“System and Method for Extension of Group-Buying Throughout the Internet,” U.S. application Ser. No. 09/409,237, filed on Sep. 30, 1999 in the names of Tom Van Horn, Jon C. Engman, Richard V. Halbert, Niklas Gustafsson, Dale Woodford, Jerome P. Pache, and Greg C. Dean, the disclosure of which is incorporated herein by this reference.

The following provides a more detailed description of a PowerBuy™, which represents a preferred on-line group-buying sale. The description of this specific form of on-line group-buying sale provides an understanding of the on-line group-buying mechanisms with which embodiments of the invention have been developed to interact. Of course, there are other forms of on-line group-buying sales. A featured item (e.g., a product or service) to be offered for sale in a PowerBuy™ may be defined by placing onto an e-commerce server a set of data describing the on-line group-buying sale in terms of its price curve(s), the featured item, the time interval during which the on-line group-buying sale is available, and any minimum and maximum quantities available. Some of these defining properties of an on-line group-buying sale may not necessarily be revealed to the buyer.

When the on-line group-buying mechanism that hosts the PowerBuy™ becomes available, buyers enter their offers into the on-line group-buying mechanism, indicating a maximum price at which they will commit to purchase the featured item. This may be at the current price, or it may be below the current price in a typical embodiment. Once the current price is justified by the volume of on-line group-buying sale offers, all offers within a specified reasonable range below the current price will trigger a new, lower current price for the featured item, according to the PowerBuy™, the preferred on-line group-buying sale.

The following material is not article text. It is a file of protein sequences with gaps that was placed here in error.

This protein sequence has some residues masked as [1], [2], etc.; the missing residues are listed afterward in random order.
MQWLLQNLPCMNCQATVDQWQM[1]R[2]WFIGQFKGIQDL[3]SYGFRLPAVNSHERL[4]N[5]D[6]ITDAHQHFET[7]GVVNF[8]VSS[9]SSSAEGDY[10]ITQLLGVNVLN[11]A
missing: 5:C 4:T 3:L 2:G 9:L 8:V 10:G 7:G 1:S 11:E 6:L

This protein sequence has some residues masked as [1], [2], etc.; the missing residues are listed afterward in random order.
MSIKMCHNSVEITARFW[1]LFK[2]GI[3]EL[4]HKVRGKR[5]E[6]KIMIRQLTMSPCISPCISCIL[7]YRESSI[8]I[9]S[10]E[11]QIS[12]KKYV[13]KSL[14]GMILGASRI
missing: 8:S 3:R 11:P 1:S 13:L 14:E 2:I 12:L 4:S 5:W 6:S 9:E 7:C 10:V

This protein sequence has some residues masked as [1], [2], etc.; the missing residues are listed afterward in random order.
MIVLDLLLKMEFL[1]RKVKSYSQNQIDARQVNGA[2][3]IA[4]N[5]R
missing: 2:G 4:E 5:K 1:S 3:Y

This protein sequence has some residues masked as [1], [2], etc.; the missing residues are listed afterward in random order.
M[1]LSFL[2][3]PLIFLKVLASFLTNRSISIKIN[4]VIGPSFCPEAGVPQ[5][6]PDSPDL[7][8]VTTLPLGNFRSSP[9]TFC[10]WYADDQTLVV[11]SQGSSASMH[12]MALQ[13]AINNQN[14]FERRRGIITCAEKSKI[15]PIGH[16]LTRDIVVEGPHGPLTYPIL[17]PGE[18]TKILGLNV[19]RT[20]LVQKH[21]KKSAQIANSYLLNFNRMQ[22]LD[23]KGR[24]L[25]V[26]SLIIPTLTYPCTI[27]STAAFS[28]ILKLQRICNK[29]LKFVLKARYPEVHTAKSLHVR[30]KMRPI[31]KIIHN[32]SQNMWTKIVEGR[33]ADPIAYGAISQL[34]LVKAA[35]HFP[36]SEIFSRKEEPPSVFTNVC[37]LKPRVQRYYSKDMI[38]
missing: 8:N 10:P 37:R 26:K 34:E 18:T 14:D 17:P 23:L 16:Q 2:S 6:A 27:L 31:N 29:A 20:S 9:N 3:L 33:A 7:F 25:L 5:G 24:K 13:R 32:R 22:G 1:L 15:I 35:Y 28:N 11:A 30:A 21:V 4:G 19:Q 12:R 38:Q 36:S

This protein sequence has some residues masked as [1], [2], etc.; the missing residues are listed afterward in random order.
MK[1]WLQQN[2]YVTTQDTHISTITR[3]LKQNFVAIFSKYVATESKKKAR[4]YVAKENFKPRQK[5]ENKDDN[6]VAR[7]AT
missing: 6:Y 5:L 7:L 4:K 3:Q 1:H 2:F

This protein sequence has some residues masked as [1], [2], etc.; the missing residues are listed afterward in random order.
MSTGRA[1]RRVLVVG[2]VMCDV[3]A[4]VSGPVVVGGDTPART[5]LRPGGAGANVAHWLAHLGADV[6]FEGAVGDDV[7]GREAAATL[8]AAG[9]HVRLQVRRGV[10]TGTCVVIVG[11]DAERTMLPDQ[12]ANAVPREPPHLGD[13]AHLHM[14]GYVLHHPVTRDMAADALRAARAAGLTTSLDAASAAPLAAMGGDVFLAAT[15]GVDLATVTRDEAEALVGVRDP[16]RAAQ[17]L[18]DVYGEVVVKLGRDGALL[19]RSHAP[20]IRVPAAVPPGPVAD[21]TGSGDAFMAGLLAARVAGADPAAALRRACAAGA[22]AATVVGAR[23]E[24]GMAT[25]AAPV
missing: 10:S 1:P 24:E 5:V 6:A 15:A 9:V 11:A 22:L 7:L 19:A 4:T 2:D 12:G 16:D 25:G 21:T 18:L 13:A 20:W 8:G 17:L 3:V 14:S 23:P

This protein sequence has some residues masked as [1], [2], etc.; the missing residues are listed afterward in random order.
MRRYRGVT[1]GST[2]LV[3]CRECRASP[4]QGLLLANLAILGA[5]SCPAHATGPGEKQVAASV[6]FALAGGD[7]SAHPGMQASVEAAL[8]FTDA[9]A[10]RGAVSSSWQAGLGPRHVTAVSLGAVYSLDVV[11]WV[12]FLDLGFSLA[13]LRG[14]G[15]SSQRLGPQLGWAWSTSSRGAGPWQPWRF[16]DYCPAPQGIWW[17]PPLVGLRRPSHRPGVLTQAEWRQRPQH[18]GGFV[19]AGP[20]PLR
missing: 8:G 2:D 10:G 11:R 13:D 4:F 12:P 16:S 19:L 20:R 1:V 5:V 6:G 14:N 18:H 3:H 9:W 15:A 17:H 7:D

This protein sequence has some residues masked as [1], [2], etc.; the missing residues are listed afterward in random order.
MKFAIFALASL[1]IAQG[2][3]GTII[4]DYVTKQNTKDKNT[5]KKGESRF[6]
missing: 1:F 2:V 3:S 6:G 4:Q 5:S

In general, offers at the current price guarantee availability of the amount of the featured item, such as a product or product variant, specified in the offer, provided that the amount does not exceed the difference between the current number of similarly committed units and any maximum number of units available. Note that the starting price may be established when the on-line group-buying sale is announced, before any offers have been submitted based on the price curve and/or other featured item data. Such starting prices may be based on a minimum number of units that should be ordered for the on-line group-buying sale to qualify for that price.

In many on-line group-buying mechanisms, including a PowerBuy™, a contingency may be placed on a buyer's offer based on price. Specifically, when any given buyer indicates that he does not find the current price acceptable, but nevertheless wishes to buy the featured item at a lower price, his offer may be made contingent upon the on-line group-buying sale reaching the lower price. However, should his offer be deemed to fall within reasonable range of the current price, as defined separately for each on-line group-buying sale, it may be considered part of the market dynamics around the featured item offered in the on-line group-buying sale. As such, the offer may reduce the price of the on-line group-buying sale. As more offers are made, and the current price drops to a level at or below the contingent price specified, the contingency based on price is removed. Offers may be increased up to the current price any time during the on-line group-buying sale, such as when buyers wish to improve their chance of success or ensure availability of the item. However, offers may not typically be cancelled nor may buyers typically reduce their offered price.